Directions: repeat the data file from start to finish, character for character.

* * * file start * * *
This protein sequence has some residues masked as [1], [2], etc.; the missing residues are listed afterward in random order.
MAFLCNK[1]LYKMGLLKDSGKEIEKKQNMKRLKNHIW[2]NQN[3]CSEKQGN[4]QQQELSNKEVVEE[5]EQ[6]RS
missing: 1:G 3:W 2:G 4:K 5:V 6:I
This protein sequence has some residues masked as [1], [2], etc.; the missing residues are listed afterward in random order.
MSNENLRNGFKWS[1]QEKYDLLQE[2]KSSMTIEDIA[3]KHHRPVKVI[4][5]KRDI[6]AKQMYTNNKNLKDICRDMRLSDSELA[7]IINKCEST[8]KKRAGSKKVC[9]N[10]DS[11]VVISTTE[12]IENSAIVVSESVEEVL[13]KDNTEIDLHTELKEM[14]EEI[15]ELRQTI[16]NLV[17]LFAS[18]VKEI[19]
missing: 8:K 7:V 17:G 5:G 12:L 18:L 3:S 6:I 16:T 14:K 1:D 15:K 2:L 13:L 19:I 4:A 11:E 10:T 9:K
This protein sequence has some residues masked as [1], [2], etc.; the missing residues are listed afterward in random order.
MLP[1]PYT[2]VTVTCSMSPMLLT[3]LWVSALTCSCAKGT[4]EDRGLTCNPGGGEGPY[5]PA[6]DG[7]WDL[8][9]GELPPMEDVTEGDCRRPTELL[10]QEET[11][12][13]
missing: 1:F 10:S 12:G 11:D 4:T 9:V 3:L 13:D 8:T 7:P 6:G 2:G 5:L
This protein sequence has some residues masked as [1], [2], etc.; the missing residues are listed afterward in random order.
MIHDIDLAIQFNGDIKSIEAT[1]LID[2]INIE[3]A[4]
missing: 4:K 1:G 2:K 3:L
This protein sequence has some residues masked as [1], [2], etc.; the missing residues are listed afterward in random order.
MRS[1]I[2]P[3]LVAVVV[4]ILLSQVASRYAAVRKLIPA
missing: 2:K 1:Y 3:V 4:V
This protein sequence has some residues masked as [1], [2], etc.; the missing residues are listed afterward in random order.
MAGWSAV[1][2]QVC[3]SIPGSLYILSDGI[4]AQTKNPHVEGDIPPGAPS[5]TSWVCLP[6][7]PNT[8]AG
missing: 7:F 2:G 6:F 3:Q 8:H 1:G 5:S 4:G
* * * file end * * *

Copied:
This protein sequence has some residues masked as [1], [2], etc.; the missing residues are listed afterward in random order.
MAFLCNK[1]LYKMGLLKDSGKEIEKKQNMKRLKNHIW[2]NQN[3]CSEKQGN[4]QQQELSNKEVVEE[5]EQ[6]RS
missing: 1:G 3:W 2:G 4:K 5:V 6:I
This protein sequence has some residues masked as [1], [2], etc.; the missing residues are listed afterward in random order.
MSNENLRNGFKWS[1]QEKYDLLQE[2]KSSMTIEDIA[3]KHHRPVKVI[4][5]KRDI[6]AKQMYTNNKNLKDICRDMRLSDSELA[7]IINKCEST[8]KKRAGSKKVC[9]N[10]DS[11]VVISTTE[12]IENSAIVVSESVEEVL[13]KDNTEIDLHTELKEM[14]EEI[15]ELRQTI[16]NLV[17]LFAS[18]VKEI[19]
missing: 8:K 7:V 17:G 5:G 12:L 18:L 3:S 6:I 16:T 14:K 1:D 15:K 2:L 13:L 19:I 4:A 11:E 10:T 9:K
This protein sequence has some residues masked as [1], [2], etc.; the missing residues are listed afterward in random order.
MLP[1]PYT[2]VTVTCSMSPMLLT[3]LWVSALTCSCAKGT[4]EDRGLTCNPGGGEGPY[5]PA[6]DG[7]WDL[8][9]GELPPMEDVTEGDCRRPTELL[10]QEET[11][12][13]
missing: 1:F 10:S 12:G 11:D 4:T 9:V 3:L 13:D 8:T 7:P 6:G 2:G 5:L
This protein sequence has some residues masked as [1], [2], etc.; the missing residues are listed afterward in random order.
MIHDIDLAIQFNGDIKSIEAT[1]LID[2]INIE[3]A[4]
missing: 4:K 1:G 2:K 3:L
This protein sequence has some residues masked as [1], [2], etc.; the missing residues are listed afterward in random order.
MRS[1]I[2]P[3]LVAVVV[4]ILLSQVASRYAAVRKLIPA
missing: 2:K 1:Y 3:V 4:V
This protein sequence has some residues masked as [1], [2], etc.; the missing residues are listed afterward in random order.
MAGWSAV[1][2]QVC[3]SIPGSLYILSDGI[4]AQTKNPHVEGDIPPGAPS[5]TSWVCLP[6][7]PNT[8]AG
missing: 7:F 2:G 6:F 3:Q 8:H 1:G 5:S 4:G